Political issues may be at play in the falling price of oil

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February 23, 2015

For Albertans, the huge drop in oil prices is having major repercussions. The provincial government says it faces a $7-billion annual deficit unless it cuts spending, and job layoffs are beginning to affect many people both inside and outside of the petroleum industry. The lower pump price of gasoline hardly begins to compensate for the negative effects of the collapse in prices.

Yet, too often the falling prices have been seen solely in terms of market economics. For some strange reason, too much oil is being produced globally and that is driving the per-barrel price downward. This certainly does not appear to be something the oil companies want; it is having a disastrous effect on their best-laid plans. But the market does what the market wills. Or, so some would have you believe.

Many analysts, however, argue that the cause of falling prices is purely political. They trace the collapse to a coincidence of political interests between the United States and Saudi Arabia, and point to a Sept. 11 meeting of U.S. Foreign Secretary John Kerry and King Abdullah, now deceased, in which the Saudis were said to have been persuaded to maintain production and sell below market price.

The alleged goal is to squeeze both Russia and Iran to bow to the combined interests of the U.S. and the Saudis. The Obama administration wants to stifle Iran's nuclear ambitions as well as pressure the Russians to weaken their support for Syrian President Bashar al-Assad and to back off their aggressive stance in eastern Ukraine.

The Saudis, meanwhile, have a passel of interests of their own. They would like to deter a planned gas pipeline from Iran through Iraq to Damascus, which may eventually be extended to the Mediterranean to exploit European markets. More generally, the Saudis want to maintain their economic dominance in the region, in particular, keeping Iran down on the farm.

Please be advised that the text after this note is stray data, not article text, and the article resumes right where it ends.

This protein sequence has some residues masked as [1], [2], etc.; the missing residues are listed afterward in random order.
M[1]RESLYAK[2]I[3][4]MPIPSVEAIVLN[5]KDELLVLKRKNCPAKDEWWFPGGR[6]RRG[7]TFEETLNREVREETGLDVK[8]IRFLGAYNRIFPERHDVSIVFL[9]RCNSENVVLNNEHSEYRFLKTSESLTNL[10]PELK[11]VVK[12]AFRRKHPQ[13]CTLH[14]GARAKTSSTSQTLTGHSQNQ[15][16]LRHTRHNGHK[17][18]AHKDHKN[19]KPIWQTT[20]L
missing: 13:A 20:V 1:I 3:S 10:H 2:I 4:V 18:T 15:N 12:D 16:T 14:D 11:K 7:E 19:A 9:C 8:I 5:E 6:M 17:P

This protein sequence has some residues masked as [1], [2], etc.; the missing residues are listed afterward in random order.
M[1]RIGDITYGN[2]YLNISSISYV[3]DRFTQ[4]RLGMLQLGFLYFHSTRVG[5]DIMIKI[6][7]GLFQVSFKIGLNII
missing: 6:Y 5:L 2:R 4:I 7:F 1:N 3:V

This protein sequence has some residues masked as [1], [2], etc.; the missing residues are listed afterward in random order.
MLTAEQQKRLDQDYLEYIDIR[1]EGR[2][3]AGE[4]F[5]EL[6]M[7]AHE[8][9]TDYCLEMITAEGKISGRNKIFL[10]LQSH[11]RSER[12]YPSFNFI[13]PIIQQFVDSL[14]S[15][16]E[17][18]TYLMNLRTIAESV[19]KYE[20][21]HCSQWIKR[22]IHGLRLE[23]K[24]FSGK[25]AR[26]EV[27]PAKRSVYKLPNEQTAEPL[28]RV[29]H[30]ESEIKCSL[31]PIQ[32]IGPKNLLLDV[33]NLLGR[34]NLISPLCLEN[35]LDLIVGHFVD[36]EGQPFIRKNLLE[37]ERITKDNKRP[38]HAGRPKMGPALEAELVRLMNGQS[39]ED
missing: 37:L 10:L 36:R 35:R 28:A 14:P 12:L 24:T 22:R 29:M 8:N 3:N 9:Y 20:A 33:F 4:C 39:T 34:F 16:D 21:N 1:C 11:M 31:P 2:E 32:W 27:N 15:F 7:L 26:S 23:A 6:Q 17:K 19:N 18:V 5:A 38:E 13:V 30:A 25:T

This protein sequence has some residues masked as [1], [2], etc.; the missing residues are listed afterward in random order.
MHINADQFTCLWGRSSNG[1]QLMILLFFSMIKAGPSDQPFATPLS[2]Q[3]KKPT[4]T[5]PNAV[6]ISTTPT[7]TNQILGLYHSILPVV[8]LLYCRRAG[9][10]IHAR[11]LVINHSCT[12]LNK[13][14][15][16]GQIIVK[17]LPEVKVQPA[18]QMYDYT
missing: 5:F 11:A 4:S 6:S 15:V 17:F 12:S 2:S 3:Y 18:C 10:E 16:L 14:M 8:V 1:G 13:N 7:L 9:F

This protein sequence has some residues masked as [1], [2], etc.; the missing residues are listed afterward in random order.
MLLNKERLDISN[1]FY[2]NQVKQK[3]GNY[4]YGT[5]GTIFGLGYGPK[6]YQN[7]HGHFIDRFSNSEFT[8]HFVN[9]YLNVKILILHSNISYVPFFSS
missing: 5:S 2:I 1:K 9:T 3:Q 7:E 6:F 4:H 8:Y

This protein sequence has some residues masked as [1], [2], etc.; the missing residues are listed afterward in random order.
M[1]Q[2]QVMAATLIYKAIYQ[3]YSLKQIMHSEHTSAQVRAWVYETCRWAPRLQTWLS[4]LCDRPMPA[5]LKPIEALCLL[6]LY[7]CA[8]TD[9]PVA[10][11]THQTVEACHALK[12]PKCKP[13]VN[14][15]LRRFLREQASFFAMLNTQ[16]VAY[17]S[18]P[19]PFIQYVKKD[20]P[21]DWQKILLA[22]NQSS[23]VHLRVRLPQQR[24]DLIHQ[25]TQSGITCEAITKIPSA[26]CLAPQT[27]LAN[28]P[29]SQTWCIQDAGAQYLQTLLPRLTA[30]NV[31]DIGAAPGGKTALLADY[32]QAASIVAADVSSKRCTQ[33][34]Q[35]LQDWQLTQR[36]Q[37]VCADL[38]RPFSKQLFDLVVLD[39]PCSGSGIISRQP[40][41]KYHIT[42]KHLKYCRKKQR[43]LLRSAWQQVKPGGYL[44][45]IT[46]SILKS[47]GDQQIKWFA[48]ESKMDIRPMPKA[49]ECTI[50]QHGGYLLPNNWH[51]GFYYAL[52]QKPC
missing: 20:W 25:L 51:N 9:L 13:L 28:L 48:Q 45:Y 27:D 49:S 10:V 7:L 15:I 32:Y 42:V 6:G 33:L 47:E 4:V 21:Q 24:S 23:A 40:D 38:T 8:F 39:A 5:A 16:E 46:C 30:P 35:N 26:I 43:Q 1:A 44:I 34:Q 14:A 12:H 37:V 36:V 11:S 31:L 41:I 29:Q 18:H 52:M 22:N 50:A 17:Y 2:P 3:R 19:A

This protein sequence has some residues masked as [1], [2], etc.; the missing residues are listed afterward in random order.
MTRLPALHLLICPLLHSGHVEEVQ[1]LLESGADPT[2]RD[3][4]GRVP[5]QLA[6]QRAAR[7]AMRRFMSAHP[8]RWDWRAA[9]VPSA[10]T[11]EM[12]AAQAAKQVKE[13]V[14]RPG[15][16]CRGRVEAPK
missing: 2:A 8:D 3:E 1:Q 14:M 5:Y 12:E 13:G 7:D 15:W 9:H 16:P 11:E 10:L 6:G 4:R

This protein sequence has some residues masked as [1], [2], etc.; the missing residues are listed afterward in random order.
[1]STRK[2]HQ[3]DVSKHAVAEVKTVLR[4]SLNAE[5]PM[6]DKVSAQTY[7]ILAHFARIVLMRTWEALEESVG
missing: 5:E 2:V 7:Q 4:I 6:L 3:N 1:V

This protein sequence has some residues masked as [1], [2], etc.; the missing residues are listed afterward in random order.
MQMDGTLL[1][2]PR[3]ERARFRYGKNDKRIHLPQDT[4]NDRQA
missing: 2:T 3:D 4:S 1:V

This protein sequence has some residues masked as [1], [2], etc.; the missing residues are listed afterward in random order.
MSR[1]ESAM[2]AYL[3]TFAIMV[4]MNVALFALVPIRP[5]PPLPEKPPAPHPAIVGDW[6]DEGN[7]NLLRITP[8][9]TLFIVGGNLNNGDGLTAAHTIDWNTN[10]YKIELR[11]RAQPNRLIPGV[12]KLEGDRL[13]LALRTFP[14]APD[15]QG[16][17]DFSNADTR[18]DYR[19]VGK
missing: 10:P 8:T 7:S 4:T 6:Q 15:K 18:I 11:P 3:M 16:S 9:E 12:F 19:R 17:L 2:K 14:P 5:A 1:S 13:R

The Saudis have used oil production and pricing as a diplomatic weapon in the past, most famously following the 1973 Yom Kippur War when they cranked up the price to punish the U.S. for its support of Israel.

The U.S., however, has been vulnerable to oil price shocks until its recent achievement of oil supply self-sufficiency. Now that the United States is the world's largest oil-producing nation, it too has the freedom and power to use oil - as opposed to military might - to achieve its strategic objectives.

One question is whether this conspiracy - if it exists - will achieve its objectives? Iran is already calling on the Saudis to reverse the oversupply of oil. The Russians, however, are a different matter. With large cash reserves, they may be able to outwait the Saudis and the Americans.

As for Alberta, don't think that our concerns matter to the very powerful. Your job, your tax bill and the services our government provides are of the least concern to those defending and enhancing their geopolitical interests.